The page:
Submission to the Consultation on a Framework for Future Space Exploration

    by the Canadian Space Agency

    Proposal for wording of an agreement acknowledging the value of a Radio Dark Sky for the Lunar Far Side

    I suggest that it should be made explicit by some form of international agreement, that a reserved region of the lunar far side will be of considerable value for constructing sensitive astronomical instruments at some point in the future when we are in a position to accomplish this. To this end, it should be agreed that at some future point when it becomes feasible, a region on the lunar far side shall be marked out, and designated a Far Side Dark Sky Reserve, where such instruments can be built, with confidence that they will have a radio-quiet environment in order to gain the maximum scientific value of their research. Critically, any and all satellites placed in orbit around the moon should have the ability baked in to shut off all radio communications when in a position in their orbit to be above the horizon from the position of said instruments.

    This agreement will need to be worded by those appropriately skilled, in the required legal and diplomatic language, to include caveats for managing emergency situations where radio communications are deemed sufficiently urgent to override the radio silence edict, and possibly to include considerations of times scheduled for irreducibly necessary brief satellite communications, in order to achieve the necessary international agreement.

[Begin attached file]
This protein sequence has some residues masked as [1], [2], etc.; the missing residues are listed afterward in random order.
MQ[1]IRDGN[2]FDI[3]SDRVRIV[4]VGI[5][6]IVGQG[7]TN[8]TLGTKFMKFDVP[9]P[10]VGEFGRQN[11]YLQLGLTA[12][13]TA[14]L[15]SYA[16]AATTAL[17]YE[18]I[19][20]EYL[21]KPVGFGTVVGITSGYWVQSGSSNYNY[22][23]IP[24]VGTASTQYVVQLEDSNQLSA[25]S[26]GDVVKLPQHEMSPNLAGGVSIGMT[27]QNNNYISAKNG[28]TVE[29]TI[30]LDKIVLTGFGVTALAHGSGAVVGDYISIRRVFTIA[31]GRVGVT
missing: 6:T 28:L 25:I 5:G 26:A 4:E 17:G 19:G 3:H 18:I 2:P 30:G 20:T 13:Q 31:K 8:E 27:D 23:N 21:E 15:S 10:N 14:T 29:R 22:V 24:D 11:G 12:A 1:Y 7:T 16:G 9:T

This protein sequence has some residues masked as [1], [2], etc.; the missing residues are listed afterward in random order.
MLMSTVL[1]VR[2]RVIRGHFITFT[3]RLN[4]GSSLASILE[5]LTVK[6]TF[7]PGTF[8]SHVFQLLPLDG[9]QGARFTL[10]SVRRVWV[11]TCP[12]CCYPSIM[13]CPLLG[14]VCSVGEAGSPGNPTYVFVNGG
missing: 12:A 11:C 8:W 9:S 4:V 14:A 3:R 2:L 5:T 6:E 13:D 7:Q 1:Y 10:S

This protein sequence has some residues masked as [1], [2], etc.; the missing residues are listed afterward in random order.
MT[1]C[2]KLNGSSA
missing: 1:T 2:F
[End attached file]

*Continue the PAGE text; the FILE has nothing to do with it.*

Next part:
This proposal may seem premature, but again this week an announcement by the ESA has indicated their intention to establish their “Moonlight” project to place a GPS system around the moon.

    http://www.esa.int/Applications/Navigation/Galileo_will_help_Lunar_Pathfinder_navigate_around_Moon

    If official international recognition of the concept of a Lunar Far Side Dark Sky is not soon established, its future may be aborted by the “facts on the ground”, or in orbit, in this case. As I have written before in my initial enquiry, the notion of using the lunar far side as a site for sensitive astronomical instruments has been cherished by the astronomical community ever since the beginning of the space age made such a project imaginable as more than fantasy. NASA has done studies on ways of constructing radio astronomy dishes, via robotic means, using the favourable geometry of far side impact craters:

    https://www.nasa.gov/directorates/spacetech/niac/2020_Phase_I_Phase_II/lunar_crater_radio_telescope/

    So, these competing interests need to be highlighted, and managed in a way that is most beneficial to all involved, and thus demonstrate responsible international stewardship of our future in space.

    Thanks for this very timely opportunity to point out this issue and the path to its resolution.